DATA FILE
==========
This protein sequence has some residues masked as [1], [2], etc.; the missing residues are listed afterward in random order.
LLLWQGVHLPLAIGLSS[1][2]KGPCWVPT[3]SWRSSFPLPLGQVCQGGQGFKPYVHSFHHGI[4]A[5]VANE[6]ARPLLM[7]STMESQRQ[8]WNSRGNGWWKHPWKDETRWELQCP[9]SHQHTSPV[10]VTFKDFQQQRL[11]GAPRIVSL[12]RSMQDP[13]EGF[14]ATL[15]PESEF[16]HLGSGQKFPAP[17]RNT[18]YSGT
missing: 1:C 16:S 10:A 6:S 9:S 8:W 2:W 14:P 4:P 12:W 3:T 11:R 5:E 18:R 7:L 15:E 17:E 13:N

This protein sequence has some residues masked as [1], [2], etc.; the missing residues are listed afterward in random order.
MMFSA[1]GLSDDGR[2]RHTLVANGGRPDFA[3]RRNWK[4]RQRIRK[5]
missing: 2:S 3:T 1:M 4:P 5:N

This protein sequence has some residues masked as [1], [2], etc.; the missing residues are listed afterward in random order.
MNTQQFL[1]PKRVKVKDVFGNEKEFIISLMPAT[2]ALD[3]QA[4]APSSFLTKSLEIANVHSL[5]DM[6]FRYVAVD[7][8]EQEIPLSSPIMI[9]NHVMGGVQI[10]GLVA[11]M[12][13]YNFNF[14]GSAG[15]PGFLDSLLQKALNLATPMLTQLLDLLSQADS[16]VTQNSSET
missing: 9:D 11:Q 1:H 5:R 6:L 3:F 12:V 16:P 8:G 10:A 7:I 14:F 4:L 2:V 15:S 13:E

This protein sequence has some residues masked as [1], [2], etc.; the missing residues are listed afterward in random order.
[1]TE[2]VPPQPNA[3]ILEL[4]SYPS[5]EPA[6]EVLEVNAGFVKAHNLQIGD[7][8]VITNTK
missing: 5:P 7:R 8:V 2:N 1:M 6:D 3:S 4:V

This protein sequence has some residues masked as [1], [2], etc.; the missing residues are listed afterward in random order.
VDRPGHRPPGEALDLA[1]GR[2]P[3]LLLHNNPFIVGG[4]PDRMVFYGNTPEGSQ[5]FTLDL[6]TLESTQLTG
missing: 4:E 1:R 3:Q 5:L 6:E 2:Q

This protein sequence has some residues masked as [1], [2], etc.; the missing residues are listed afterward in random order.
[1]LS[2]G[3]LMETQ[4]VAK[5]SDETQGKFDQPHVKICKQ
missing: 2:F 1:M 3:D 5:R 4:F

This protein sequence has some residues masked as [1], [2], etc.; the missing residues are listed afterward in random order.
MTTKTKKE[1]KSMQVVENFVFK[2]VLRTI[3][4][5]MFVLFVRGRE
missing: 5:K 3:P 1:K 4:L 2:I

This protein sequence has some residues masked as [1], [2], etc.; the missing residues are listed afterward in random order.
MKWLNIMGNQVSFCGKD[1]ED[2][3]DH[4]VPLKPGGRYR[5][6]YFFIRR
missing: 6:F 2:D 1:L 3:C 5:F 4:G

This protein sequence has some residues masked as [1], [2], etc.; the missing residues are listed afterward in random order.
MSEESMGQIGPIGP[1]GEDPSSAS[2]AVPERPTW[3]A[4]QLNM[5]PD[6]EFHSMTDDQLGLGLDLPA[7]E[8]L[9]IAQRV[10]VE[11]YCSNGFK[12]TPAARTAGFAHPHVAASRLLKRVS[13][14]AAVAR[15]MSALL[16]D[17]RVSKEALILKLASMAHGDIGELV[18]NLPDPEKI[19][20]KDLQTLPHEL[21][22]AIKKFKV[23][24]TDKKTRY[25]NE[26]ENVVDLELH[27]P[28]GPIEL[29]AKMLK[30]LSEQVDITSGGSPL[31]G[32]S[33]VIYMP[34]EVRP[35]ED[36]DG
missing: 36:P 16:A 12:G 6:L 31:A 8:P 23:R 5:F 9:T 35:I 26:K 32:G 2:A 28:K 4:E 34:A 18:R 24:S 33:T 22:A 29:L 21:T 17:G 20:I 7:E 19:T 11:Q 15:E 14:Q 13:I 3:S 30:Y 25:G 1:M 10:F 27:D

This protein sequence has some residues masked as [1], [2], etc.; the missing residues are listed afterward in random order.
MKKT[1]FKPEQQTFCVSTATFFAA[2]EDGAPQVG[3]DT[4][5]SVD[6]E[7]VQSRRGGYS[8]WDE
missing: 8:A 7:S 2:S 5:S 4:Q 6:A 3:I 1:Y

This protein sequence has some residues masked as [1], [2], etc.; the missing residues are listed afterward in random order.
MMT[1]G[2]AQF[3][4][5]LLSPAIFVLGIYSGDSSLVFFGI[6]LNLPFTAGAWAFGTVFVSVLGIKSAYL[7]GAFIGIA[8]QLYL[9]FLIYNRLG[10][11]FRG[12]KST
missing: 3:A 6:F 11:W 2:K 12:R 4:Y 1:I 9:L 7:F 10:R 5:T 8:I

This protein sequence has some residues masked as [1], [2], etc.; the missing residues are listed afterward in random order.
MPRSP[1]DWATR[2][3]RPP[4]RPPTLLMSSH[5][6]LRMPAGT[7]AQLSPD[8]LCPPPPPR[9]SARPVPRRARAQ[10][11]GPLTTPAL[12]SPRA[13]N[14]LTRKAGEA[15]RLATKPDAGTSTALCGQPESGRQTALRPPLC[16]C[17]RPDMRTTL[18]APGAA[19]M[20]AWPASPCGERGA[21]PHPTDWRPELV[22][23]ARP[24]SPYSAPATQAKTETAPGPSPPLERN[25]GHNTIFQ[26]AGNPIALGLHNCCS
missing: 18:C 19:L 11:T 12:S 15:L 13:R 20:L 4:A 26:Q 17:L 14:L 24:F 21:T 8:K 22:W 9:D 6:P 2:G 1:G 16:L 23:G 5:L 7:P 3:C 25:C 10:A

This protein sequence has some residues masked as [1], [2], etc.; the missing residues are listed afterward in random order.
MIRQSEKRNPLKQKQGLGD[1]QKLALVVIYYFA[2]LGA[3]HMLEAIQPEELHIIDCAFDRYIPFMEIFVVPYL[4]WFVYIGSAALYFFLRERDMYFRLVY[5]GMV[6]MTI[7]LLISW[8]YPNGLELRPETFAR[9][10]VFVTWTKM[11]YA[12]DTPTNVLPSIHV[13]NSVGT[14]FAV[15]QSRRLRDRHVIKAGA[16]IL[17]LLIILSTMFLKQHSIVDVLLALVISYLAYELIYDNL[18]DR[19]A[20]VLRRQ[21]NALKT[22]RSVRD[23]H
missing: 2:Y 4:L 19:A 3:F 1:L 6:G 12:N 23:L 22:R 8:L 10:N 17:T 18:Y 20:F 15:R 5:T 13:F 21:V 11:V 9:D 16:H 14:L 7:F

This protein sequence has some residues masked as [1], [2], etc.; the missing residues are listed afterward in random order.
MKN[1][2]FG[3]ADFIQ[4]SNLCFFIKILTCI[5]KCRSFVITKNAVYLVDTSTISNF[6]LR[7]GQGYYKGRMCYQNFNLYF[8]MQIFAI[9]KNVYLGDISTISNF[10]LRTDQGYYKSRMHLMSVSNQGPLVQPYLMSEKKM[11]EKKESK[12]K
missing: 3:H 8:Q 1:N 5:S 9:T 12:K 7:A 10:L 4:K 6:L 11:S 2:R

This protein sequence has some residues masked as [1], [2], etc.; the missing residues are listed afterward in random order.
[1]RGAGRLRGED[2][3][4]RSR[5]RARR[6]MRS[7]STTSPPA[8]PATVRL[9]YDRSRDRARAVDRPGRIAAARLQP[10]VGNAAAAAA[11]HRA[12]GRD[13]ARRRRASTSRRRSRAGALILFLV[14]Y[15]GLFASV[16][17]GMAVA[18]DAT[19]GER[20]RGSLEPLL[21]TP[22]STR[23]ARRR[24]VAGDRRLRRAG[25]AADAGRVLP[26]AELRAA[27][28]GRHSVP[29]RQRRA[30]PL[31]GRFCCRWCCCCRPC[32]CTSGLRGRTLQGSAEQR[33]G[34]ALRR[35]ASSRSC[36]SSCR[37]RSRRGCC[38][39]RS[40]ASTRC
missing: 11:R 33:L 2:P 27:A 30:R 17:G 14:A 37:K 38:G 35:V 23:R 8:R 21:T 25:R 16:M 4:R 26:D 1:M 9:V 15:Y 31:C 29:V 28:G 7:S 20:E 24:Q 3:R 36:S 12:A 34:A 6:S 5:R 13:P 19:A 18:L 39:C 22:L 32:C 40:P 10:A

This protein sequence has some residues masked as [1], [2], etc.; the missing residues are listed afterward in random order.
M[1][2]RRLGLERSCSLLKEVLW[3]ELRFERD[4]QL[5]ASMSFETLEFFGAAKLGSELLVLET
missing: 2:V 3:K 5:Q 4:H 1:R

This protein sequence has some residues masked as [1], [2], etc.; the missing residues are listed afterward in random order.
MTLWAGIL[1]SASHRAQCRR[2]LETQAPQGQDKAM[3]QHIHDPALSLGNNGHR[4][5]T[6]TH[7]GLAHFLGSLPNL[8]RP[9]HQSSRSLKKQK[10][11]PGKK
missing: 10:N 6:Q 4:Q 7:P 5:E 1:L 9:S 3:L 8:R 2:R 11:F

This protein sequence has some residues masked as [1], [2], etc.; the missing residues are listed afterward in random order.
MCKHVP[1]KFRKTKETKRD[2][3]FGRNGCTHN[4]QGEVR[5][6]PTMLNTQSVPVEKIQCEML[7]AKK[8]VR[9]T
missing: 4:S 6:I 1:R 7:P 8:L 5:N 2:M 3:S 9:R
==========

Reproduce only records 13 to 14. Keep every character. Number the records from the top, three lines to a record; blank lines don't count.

This protein sequence has some residues masked as [1], [2], etc.; the missing residues are listed afterward in random order.
MIRQSEKRNPLKQKQGLGD[1]QKLALVVIYYFA[2]LGA[3]HMLEAIQPEELHIIDCAFDRYIPFMEIFVVPYL[4]WFVYIGSAALYFFLRERDMYFRLVY[5]GMV[6]MTI[7]LLISW[8]YPNGLELRPETFAR[9][10]VFVTWTKM[11]YA[12]DTPTNVLPSIHV[13]NSVGT[14]FAV[15]QSRRLRDRHVIKAGA[16]IL[17]LLIILSTMFLKQHSIVDVLLALVISYLAYELIYDNL[18]DR[19]A[20]VLRRQ[21]NALKT[22]RSVRD[23]H
missing: 2:Y 4:L 19:A 3:F 1:L 6:G 12:N 23:L 22:R 8:L 10:N 17:T 18:Y 20:F 15:R 5:T 13:F 21:V 11:V 9:D 16:H 14:L 7:F

This protein sequence has some residues masked as [1], [2], etc.; the missing residues are listed afterward in random order.
MKN[1][2]FG[3]ADFIQ[4]SNLCFFIKILTCI[5]KCRSFVITKNAVYLVDTSTISNF[6]LR[7]GQGYYKGRMCYQNFNLYF[8]MQIFAI[9]KNVYLGDISTISNF[10]LRTDQGYYKSRMHLMSVSNQGPLVQPYLMSEKKM[11]EKKESK[12]K
missing: 3:H 8:Q 1:N 5:S 9:T 12:K 7:A 10:L 4:K 6:L 11:S 2:R